The Kirkella entered service at a time when environmental and conservation issues have never been higher up the political agenda and public awareness of declining fish stocks is also increasing. The owners of the Kirkella may have gained positive publicity following the launch of the vessel but this publicity also raised awareness of the sheer number of fish that industrial trawlers can catch. Just months after the naming ceremony for the Kirkella super-trawlers received negative media attention when the Lithuanian-flagged FV Margiris (also owned by Parlevliet & van der Plas) fished off the south coast of England. At 136 metres long and displacing 9,500 tons the Margiris is even larger than the Kirkella and can catch process 250 tons of fish a day. The arrival of the Margiris in the English Channel was met with headlines such as “Trawler fourteen times the size of UK fishing boats is plundering fish from British waters before Brexit” in the Telegraph (4) and the i newspaper reporting that the vessel had been “criss-crossing a 185-mile stretch of UK territorial waters between Exmouth and Brighton to suck up fish on a daily basis” (5). The Margiris was not breaking any regulations by fishing so close to the British coastline, but its presence did lead to an outcry from the public and a campaign from Greenpeace to ban super-trawlers from operating in UK waters (6). It also showed that public opinion on such vast fishing vessels could easily change when the huge number of fish they could catch became apparent.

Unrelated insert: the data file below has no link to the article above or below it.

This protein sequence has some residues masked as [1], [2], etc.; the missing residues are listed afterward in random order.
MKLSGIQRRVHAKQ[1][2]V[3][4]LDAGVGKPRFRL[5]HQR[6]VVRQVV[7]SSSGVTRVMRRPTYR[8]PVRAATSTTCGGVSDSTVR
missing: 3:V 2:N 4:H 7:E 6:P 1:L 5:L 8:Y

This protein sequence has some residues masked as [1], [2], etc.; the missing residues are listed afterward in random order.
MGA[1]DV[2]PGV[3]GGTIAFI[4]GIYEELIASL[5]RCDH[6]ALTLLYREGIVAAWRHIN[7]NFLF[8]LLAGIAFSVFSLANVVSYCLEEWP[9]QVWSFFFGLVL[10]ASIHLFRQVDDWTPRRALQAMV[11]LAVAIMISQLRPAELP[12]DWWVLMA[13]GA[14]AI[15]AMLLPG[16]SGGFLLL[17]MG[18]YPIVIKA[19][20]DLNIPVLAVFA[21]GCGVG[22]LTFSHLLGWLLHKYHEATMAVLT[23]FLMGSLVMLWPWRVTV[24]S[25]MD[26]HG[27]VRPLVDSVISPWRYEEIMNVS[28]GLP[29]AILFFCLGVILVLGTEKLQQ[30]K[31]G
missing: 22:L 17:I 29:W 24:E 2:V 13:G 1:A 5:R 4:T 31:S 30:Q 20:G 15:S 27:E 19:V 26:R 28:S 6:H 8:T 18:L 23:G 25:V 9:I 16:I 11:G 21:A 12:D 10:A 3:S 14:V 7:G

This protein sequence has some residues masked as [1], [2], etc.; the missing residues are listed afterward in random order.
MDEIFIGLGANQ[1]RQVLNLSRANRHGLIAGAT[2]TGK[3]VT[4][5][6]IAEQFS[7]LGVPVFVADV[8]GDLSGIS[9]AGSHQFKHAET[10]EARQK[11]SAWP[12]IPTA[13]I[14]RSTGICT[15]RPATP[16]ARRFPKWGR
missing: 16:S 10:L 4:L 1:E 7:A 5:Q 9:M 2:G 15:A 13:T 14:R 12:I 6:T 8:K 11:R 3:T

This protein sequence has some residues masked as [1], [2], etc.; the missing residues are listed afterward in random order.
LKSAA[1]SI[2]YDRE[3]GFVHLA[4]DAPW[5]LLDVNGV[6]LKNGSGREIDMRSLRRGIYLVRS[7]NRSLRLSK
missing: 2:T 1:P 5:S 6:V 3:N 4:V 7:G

While Britain officially left the EU on the 31st January 2020 a transition period was immediately entered into which meant that no changes were made to existing rules and regulations. This transition period would last until the end of December 2020 and would allow the Kirkella (as well as all British fishing boats) to continue to fish in Norwegian waters in the same way it had prior to Brexit.

On the 31st December 2020 the transition period came to an end with a last-minute deal being signed to cover the £650 billion trade between the UK and the EU. While fisheries had been a major sticking point in negotiations an agreement was reached which saw UK fishing quotas increase incrementally over a five-and-a-half-year period as EU quotas to fish in British waters were reduced. However, the Kirkella fished in the waters of Norway, which is not a member of the EU, their deal was no longer valid and a separate agreement negotiated directly between Britain and Norway would need to be agreed between. The Kirkella left Hull to fish the waters of Svalbard off the coast of Northern Norway in January 2021 (7), but following this voyage, the vessel had no valid licences to fish Norwegian waters and was therefore left idle at King George Dock in Hull.